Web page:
(Photo: Concord Projects)
For Concord Projects, technology is not the future; it’s the now. President and CEO of the Winnipeg-based design-build company Nolan Ploegman says it’s essential for every company to realize this fact or they risk being left behind.
Not that integrating technology is easy in itself. It requires a return to the drawing board and recreating each process of the business. For Concord, the outcome is worth the trouble. Plenty of other construction leaders agree: In a recent Procore survey, 88 percent of respondents believe technology will either play a significant role in the future of construction or will be the backbone of the industry. So why is construction so slow to introduce new technological solutions?
Willingness Comes First
Ploegman suggests that we can’t consider construction as a single entity—it’s made up of individuals. While the unwillingness to change is often blamed on the average age of leadership in the industry, he said, their attitudes are the real issue.
“It is not an age thing,” he said. “It’s a willingness to learn. It’s an understanding that technology is going to make construction better.”
Once people in leadership roles understand that point, once tech-savvy people get into leadership roles, change can finally happen. Concord is a great example of how technology can change everything for the better. It has affected every aspect of Concord’s business, from accounting to retaining talent.
“The amount of paperwork has been cut ten-fold,” Ploegman said. “We’ve seen productivity multiply. We’ve rewritten job descriptions for certain positions, and they’re able to work on twice as many projects as they used to. Because of Procore, Concord is now able to do more work with the same amount of people.”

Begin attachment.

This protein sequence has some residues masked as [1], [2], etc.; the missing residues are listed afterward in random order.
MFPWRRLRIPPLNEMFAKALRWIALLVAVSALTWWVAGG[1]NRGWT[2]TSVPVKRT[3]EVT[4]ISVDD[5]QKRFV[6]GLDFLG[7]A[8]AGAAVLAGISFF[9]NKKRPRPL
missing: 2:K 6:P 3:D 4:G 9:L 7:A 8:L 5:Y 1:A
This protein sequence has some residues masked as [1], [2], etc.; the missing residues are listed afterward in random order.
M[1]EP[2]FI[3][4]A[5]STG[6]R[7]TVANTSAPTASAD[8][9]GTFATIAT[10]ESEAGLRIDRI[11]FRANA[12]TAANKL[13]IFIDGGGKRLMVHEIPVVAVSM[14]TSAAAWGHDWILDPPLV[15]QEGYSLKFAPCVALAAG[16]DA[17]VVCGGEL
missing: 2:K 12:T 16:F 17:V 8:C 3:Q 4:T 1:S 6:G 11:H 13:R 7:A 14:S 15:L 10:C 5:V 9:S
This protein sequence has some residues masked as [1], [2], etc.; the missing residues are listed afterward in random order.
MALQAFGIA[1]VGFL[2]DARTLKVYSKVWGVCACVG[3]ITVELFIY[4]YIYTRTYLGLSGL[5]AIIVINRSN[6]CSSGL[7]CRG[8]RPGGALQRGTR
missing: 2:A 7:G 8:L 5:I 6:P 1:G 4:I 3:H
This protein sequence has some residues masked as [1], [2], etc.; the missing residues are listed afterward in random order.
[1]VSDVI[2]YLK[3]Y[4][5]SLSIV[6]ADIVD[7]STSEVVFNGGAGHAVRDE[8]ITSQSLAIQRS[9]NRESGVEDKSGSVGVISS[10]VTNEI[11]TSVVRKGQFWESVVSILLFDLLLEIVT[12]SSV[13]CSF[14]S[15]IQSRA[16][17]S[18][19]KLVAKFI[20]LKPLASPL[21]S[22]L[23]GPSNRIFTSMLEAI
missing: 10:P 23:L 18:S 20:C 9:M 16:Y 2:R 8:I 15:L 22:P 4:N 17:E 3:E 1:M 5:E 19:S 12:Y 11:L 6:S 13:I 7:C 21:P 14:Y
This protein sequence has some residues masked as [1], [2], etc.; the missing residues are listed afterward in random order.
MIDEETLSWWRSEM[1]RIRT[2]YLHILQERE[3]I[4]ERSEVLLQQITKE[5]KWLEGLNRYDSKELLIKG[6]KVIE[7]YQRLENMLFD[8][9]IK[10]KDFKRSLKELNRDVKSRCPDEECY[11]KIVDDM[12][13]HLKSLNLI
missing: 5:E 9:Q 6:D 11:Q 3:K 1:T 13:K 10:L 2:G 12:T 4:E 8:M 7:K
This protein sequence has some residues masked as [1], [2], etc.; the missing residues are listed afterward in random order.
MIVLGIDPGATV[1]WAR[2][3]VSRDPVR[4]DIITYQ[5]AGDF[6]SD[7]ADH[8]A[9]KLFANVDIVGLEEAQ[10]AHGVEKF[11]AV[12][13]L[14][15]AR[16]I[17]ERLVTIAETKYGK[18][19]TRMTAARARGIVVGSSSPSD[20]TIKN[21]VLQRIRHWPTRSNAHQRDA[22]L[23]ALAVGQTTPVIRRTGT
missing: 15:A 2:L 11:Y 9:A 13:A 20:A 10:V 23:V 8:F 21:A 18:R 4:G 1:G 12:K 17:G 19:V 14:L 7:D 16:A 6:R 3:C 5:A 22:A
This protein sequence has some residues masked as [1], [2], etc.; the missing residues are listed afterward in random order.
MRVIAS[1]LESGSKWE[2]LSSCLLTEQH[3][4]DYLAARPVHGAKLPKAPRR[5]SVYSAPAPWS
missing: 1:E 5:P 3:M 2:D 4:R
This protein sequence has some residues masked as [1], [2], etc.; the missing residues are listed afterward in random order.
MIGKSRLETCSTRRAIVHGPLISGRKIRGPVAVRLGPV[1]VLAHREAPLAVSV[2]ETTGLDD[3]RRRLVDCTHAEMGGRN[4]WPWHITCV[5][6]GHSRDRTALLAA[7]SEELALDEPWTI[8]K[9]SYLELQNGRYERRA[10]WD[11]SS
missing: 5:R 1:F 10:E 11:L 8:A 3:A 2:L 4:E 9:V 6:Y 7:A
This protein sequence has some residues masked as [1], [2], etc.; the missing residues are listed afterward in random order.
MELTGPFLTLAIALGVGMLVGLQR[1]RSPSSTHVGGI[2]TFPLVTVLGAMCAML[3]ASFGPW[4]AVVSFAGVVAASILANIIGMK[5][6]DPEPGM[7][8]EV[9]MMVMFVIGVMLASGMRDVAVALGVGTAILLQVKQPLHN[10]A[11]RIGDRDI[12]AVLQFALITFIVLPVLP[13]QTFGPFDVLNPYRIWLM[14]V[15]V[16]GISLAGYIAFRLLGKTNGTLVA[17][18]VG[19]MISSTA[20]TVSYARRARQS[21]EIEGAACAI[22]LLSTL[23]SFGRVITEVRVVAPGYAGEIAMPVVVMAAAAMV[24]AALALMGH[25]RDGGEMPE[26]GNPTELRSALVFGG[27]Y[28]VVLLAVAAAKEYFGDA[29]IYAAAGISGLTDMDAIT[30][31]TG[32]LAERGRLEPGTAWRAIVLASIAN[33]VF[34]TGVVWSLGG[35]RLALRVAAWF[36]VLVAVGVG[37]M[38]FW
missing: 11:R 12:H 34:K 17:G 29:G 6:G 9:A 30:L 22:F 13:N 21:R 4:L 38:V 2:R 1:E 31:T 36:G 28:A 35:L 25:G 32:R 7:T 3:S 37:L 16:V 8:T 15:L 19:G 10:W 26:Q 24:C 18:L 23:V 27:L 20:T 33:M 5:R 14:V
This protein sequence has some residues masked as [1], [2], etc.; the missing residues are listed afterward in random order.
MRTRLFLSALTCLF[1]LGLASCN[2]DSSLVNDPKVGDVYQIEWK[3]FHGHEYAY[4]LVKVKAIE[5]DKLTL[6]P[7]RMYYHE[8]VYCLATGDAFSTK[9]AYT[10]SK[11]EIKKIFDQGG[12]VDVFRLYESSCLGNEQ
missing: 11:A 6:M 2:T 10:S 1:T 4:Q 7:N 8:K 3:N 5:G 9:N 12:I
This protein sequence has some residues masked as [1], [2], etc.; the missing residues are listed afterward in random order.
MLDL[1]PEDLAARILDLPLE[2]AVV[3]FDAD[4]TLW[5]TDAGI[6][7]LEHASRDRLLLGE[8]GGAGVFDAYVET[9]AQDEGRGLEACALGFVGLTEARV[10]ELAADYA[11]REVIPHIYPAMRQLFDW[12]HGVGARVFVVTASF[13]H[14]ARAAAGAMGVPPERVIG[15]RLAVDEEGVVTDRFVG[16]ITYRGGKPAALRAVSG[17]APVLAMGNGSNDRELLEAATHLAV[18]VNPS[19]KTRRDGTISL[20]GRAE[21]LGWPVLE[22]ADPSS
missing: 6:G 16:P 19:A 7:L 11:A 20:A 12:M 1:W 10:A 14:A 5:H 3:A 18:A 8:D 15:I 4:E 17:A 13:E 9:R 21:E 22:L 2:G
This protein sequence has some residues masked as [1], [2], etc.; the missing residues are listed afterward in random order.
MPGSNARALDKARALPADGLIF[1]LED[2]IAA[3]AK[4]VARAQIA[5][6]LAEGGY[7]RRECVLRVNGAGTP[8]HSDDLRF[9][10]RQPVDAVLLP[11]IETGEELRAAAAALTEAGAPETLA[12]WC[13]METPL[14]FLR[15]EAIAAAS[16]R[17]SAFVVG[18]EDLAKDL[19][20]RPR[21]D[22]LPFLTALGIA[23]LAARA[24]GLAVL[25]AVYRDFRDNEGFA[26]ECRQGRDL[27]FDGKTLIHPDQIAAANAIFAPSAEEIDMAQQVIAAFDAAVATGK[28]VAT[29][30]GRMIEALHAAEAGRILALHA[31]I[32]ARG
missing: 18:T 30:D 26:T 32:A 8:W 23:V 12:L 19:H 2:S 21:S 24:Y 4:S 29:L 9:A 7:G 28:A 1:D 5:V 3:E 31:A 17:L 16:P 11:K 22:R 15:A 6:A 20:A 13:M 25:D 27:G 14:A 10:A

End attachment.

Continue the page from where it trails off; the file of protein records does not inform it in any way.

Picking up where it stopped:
Cutting Down on Processes
Even something as simple as signing and sharing a document has been cut from multiple steps down to just one or two.
Freeing up employees’ time by avoiding duplicate or triplicate data entry means that they can focus on analysis, so that the business can make smarter decisions in the future. Ploegman emphasized that avoiding just one mistake makes the return on investment undeniable.
“It doesn’t take long in construction to have a five or six-figure mistake on your hands,” he said. “The ROI is there, but you can’t measure it because you’re being more proactive instead of reactive now.”
Documenting and analyzing workflows has given employees more clarity in their positions. “It’s helped onboard people. Everyone here knows what to do. Our job descriptions now factor in our new processes and protocols. It sounds like a lot of work, but it has improved our efficiency exponentially.”
The Impact of Labour
And the impact will extend into the future. Ploegman hopes that as technology gains a more significant role in construction, it could help solve one of the industry’s biggest challenges, the one at the root of some productivity concerns: the availability of skilled labour.
“How do we get young people interested in construction? Maybe technology is a good catalyst,” he said, noting that Concord’s new hires from Red River College’s construction management programs have appreciated using their education on the job.
The first step is to know where to start. Ploegman’s advice is to focus on mastering the solutions that can have the greatest impact in the markets your business serves and how you can integrate those solutions with existing systems. “The goal is full integration, full connectivity between the different things to minimize data entry,” Ploegman said.
Barrier of Implementation
For Concord, the advantages of technology outweigh the ongoing work that comes with its implementation. However, going forward, implementation is unavoidable. The entire industry is going to have to accept technology.
“We’ve gotta be in this game, or we’ll be left behind,” he said. “In the future, it’s going to be a prerequisite, not a differentiator. And then it’ll be who’s excelling at using the technology.”